The XDR (extra-durable rubber) compound on the heel and forefoot intensifies durability. The TPU frame and midfoot shank bring additional stability to the table. The Nike Zoom unit in the heel provides cushioning and impact protection.
- It is available in ten different color choices.
- The fit is light and true to size.
- The lateral support is good.
- The shoe is comfortable yet strong and durable.
- While lightweight, the shoe has sufficient ankle support.
- The fit could be snugger and the tongue tends to move around.
- The sole is not as long-lasting as the rest of the shoe.
5. Babolat Propulse Fury All Court Tennis Shoe (Men / Women)
Babolat has gone back to their drawing board and came back with tennis shoes designed to be even more comfortable and durable than their previous wares. the Propulse Fury was developed for the high demands of today’s high impact game, focusing on improving stability.
The one of a kind in-sock completely wraps securely about the foot and due to the integrated lacing system, which utilizes Babolat’s Powerbelt straps to tighten and keep up stability varying on the player’s foot and preferences.
The shoe’s Ortholite insole and Kompressor heel cushioning provide superior shock absorption. Michelin and Babolat have teamed up to forge an innovative and more rugged rubber outsole that can stand up to the forceful movements in modern tennis.
Features and Benefits
The higher collar, shoe construction and patented Powerbelt all make the wearer’s foot feel both comfortable and supported. The Ortholite insole plus Kompressor heel cushioning provides great shock absorption. The innovative Michelin rubber offers the best of durability and traction.
- Babolat has greatly improved in making comfortable shoes.
- The shoe is durable, able to withstand shocks, stops, and starts.
- It is also sufficiently stable.
- They provide an easy low to the ground ride and have that lateral stability every tennis player looks for.
- There is some slippage in the heel.
- They could also stand to be a little lighter.
Will Having Flat Feet Influence Your Performance on the Tennis Court?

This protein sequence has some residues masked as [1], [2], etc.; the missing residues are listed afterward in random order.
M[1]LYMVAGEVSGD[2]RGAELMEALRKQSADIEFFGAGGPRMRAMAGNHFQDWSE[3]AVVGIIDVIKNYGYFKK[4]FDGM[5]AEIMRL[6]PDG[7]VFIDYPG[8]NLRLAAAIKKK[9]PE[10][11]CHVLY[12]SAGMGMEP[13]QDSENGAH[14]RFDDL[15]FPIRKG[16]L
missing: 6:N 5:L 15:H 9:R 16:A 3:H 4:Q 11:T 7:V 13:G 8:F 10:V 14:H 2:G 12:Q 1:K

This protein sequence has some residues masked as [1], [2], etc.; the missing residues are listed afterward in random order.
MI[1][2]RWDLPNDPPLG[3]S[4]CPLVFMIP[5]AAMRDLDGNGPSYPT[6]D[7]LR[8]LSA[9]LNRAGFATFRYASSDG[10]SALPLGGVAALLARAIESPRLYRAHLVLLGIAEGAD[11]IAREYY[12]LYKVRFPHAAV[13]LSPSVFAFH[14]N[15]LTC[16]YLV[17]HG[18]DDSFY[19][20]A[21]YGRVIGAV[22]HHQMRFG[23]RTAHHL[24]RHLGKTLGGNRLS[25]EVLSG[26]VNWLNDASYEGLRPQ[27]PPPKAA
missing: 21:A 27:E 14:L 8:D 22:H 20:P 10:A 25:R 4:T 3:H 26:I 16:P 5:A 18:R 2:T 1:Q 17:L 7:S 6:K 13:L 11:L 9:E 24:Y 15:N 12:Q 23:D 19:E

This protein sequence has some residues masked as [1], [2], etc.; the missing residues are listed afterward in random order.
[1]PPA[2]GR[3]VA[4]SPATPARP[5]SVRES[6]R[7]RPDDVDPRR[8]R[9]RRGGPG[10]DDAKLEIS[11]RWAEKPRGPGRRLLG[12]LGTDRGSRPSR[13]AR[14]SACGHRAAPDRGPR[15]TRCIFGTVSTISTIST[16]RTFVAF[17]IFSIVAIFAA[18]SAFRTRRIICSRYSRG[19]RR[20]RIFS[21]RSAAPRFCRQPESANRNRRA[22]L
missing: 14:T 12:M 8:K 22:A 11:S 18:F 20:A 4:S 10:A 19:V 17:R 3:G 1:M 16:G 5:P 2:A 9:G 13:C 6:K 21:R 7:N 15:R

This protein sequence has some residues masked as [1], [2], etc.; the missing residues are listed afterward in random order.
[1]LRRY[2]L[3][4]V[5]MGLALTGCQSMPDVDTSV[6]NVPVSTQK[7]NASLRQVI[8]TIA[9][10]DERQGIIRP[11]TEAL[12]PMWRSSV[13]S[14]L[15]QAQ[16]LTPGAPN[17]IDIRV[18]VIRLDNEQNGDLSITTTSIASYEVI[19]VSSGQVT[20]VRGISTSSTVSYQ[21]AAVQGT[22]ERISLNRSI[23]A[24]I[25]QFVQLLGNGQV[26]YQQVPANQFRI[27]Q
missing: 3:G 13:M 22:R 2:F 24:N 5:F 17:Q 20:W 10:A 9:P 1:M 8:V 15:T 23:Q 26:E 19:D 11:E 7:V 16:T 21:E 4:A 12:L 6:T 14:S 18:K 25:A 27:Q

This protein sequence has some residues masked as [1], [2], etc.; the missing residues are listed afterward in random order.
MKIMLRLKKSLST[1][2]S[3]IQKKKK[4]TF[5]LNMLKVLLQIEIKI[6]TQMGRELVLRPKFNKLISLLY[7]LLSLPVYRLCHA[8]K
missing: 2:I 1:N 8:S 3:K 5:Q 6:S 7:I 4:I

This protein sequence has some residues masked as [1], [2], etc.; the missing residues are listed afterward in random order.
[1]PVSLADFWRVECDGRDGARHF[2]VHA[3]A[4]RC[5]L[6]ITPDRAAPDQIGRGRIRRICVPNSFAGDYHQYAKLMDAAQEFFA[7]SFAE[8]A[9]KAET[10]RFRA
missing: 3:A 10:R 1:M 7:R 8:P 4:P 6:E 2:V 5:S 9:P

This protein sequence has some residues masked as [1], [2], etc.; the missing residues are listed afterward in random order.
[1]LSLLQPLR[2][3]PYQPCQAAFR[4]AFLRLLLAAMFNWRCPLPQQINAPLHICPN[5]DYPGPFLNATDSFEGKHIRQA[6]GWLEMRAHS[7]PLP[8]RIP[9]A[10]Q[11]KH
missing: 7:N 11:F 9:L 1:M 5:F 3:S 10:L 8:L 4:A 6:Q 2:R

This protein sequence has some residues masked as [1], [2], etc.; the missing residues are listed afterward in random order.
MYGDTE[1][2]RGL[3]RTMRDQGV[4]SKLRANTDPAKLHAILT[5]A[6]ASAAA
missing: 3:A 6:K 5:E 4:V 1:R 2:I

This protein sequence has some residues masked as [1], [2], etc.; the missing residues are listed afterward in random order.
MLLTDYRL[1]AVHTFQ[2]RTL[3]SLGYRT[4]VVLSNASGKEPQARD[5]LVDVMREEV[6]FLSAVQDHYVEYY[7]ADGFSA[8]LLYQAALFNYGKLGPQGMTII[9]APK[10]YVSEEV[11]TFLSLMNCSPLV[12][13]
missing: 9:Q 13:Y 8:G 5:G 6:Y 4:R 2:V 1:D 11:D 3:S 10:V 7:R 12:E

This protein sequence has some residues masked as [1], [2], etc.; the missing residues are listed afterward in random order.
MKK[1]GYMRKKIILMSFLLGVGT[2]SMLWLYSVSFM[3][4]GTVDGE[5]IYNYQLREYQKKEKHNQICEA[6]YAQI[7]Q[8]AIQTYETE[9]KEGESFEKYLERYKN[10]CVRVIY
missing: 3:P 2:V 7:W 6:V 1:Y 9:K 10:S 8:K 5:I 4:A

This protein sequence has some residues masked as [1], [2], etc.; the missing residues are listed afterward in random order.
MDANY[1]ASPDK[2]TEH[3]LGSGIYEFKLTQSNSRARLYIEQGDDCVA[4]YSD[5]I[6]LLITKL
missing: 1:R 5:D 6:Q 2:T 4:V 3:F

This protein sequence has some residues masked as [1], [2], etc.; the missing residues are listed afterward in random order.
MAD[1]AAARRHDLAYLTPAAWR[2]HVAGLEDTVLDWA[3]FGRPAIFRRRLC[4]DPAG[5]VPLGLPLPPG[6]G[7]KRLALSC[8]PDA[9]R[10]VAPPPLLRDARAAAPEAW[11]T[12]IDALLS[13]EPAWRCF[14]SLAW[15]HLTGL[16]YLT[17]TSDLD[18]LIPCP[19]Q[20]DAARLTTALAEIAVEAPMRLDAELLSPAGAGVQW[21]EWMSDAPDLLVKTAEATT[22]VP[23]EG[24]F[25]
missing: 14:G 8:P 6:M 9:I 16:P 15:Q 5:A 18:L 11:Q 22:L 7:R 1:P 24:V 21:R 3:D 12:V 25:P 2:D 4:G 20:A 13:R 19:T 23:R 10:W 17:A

There are many different treatments and means such as appropriate footwear that can ameliorate the problem of flat feet. However, there are quite a few possible drawbacks that can occur if you neglect to take any precautions.
A good thirty percent of the world’s population has flat feet. An affliction such as this can cause problems in any game of tennis. One of these is pain that may prove very intense in many conditions.
The five most common ailments that accompany flat feet are:
One of the most common concerns faced by flat-footed tennis players is pronation. This is the normal curvature of the foot at the end of every step. It aids in absorbing impact to the feet. In cases where the person has flat feet, this would result in over-pronation, which goes far beyond the needed point and results in minor or even extreme pain. Should over-pronation occur, it means that your ankle joints are extended.
This inevitably results in the rotation of lower and upper leg bones inwards. As a result of this, it can add stress which can be the cause of pain to your ankles, lower leg muscles, knee joints, and even your hips. You might even become more liable to shin splints, back problems and tendonitis in your knees as tennis does involve a lot of running back and forth on the court.
Some Good News for People with Flat Feet
There was a time when it was believed there was no hope for athletic achievement for people for flat feet. Flat feet were even a common 4F restriction from the armed services. A study involving 218 children between the ages of eleven and fifteen showed no statistically significant difference in athletic performance between children with low to no arch or children with regular to high arch.